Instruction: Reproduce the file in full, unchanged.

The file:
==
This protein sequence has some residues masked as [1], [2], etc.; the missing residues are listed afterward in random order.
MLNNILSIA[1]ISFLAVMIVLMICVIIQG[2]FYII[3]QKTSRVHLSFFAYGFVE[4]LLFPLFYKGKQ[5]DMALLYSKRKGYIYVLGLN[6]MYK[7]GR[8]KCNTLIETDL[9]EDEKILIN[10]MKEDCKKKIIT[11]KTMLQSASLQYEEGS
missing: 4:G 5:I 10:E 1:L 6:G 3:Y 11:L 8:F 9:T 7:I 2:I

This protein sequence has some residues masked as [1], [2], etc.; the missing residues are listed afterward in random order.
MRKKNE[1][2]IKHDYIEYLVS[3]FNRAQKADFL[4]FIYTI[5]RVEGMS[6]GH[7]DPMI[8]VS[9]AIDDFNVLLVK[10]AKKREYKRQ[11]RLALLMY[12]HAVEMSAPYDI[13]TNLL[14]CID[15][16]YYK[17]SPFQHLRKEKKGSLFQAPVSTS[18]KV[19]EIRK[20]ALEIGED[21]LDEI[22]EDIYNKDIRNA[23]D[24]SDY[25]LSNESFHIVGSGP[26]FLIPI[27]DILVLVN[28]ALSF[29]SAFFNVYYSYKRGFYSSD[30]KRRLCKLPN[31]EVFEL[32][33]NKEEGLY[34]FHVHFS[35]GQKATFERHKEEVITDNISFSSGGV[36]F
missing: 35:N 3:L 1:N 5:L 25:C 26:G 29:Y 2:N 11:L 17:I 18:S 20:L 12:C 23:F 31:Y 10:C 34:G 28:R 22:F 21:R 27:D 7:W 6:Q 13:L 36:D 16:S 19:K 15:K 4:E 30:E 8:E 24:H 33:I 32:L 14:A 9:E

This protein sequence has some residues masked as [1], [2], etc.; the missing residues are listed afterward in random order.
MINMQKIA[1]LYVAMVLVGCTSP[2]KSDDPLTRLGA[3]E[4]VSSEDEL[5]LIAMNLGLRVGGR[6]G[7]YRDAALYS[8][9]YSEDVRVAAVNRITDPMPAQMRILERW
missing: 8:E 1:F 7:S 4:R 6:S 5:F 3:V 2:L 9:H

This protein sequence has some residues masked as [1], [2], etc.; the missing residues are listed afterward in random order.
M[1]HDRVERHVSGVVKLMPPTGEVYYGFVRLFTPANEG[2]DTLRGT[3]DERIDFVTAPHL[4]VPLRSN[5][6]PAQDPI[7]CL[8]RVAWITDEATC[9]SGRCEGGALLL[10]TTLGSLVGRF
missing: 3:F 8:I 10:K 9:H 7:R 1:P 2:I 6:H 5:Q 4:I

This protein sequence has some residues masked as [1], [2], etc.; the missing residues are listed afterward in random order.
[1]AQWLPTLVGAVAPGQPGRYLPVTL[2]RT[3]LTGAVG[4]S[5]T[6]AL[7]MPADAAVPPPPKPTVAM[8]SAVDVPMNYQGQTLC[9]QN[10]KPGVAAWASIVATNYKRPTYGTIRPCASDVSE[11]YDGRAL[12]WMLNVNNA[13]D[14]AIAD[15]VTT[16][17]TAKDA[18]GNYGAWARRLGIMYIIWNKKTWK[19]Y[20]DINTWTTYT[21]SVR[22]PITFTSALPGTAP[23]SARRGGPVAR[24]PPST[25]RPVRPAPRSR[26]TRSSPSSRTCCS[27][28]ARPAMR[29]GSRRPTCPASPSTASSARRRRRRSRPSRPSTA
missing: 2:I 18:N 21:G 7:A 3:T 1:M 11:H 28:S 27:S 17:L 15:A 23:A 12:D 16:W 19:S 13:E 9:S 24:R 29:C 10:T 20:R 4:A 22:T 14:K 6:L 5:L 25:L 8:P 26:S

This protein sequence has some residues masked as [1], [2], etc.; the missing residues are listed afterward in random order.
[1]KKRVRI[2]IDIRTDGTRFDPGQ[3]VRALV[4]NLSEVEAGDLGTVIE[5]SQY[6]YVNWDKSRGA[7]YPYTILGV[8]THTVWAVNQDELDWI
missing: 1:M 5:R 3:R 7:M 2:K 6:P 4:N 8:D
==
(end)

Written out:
This protein sequence has some residues masked as [1], [2], etc.; the missing residues are listed afterward in random order.
MLNNILSIA[1]ISFLAVMIVLMICVIIQG[2]FYII[3]QKTSRVHLSFFAYGFVE[4]LLFPLFYKGKQ[5]DMALLYSKRKGYIYVLGLN[6]MYK[7]GR[8]KCNTLIETDL[9]EDEKILIN[10]MKEDCKKKIIT[11]KTMLQSASLQYEEGS
missing: 4:G 5:I 10:E 1:L 6:G 3:Y 11:L 8:F 9:T 7:I 2:I

This protein sequence has some residues masked as [1], [2], etc.; the missing residues are listed afterward in random order.
MRKKNE[1][2]IKHDYIEYLVS[3]FNRAQKADFL[4]FIYTI[5]RVEGMS[6]GH[7]DPMI[8]VS[9]AIDDFNVLLVK[10]AKKREYKRQ[11]RLALLMY[12]HAVEMSAPYDI[13]TNLL[14]CID[15][16]YYK[17]SPFQHLRKEKKGSLFQAPVSTS[18]KV[19]EIRK[20]ALEIGED[21]LDEI[22]EDIYNKDIRNA[23]D[24]SDY[25]LSNESFHIVGSGP[26]FLIPI[27]DILVLVN[28]ALSF[29]SAFFNVYYSYKRGFYSSD[30]KRRLCKLPN[31]EVFEL[32][33]NKEEGLY[34]FHVHFS[35]GQKATFERHKEEVITDNISFSSGGV[36]F
missing: 35:N 3:L 1:N 5:L 25:C 26:G 29:Y 2:N 11:L 17:I 18:S 20:L 12:C 23:F 31:Y 10:C 34:G 28:R 22:F 21:R 27:D 7:W 6:Q 13:L 36:D 16:S 19:K 15:K 4:E 30:E 8:E 24:H 33:I 32:L 14:A 9:E

This protein sequence has some residues masked as [1], [2], etc.; the missing residues are listed afterward in random order.
MINMQKIA[1]LYVAMVLVGCTSP[2]KSDDPLTRLGA[3]E[4]VSSEDEL[5]LIAMNLGLRVGGR[6]G[7]YRDAALYS[8][9]YSEDVRVAAVNRITDPMPAQMRILERW
missing: 8:E 1:F 7:S 4:R 6:S 5:F 3:V 2:L 9:H

This protein sequence has some residues masked as [1], [2], etc.; the missing residues are listed afterward in random order.
M[1]HDRVERHVSGVVKLMPPTGEVYYGFVRLFTPANEG[2]DTLRGT[3]DERIDFVTAPHL[4]VPLRSN[5][6]PAQDPI[7]CL[8]RVAWITDEATC[9]SGRCEGGALLL[10]TTLGSLVGRF
missing: 3:F 8:I 10:K 9:H 7:R 1:P 2:I 6:H 5:Q 4:I

This protein sequence has some residues masked as [1], [2], etc.; the missing residues are listed afterward in random order.
[1]AQWLPTLVGAVAPGQPGRYLPVTL[2]RT[3]LTGAVG[4]S[5]T[6]AL[7]MPADAAVPPPPKPTVAM[8]SAVDVPMNYQGQTLC[9]QN[10]KPGVAAWASIVATNYKRPTYGTIRPCASDVSE[11]YDGRAL[12]WMLNVNNA[13]D[14]AIAD[15]VTT[16][17]TAKDA[18]GNYGAWARRLGIMYIIWNKKTWK[19]Y[20]DINTWTTYT[21]SVR[22]PITFTSALPGTAP[23]SARRGGPVAR[24]PPST[25]RPVRPAPRSR[26]TRSSPSSRTCCS[27][28]ARPAMR[29]GSRRPTCPASPSTASSARRRRRRSRPSRPSTA
missing: 2:I 18:N 21:G 7:A 3:T 1:M 11:H 28:S 27:S 17:L 15:A 23:A 12:D 16:W 19:S 13:E 9:S 24:R 29:C 10:T 20:R 4:A 22:T 14:K 6:L 5:L 25:L 8:P 26:S

This protein sequence has some residues masked as [1], [2], etc.; the missing residues are listed afterward in random order.
[1]KKRVRI[2]IDIRTDGTRFDPGQ[3]VRALV[4]NLSEVEAGDLGTVIE[5]SQY[6]YVNWDKSRGA[7]YPYTILGV[8]THTVWAVNQDELDWI
missing: 1:M 5:R 3:R 7:M 2:K 6:P 4:N 8:D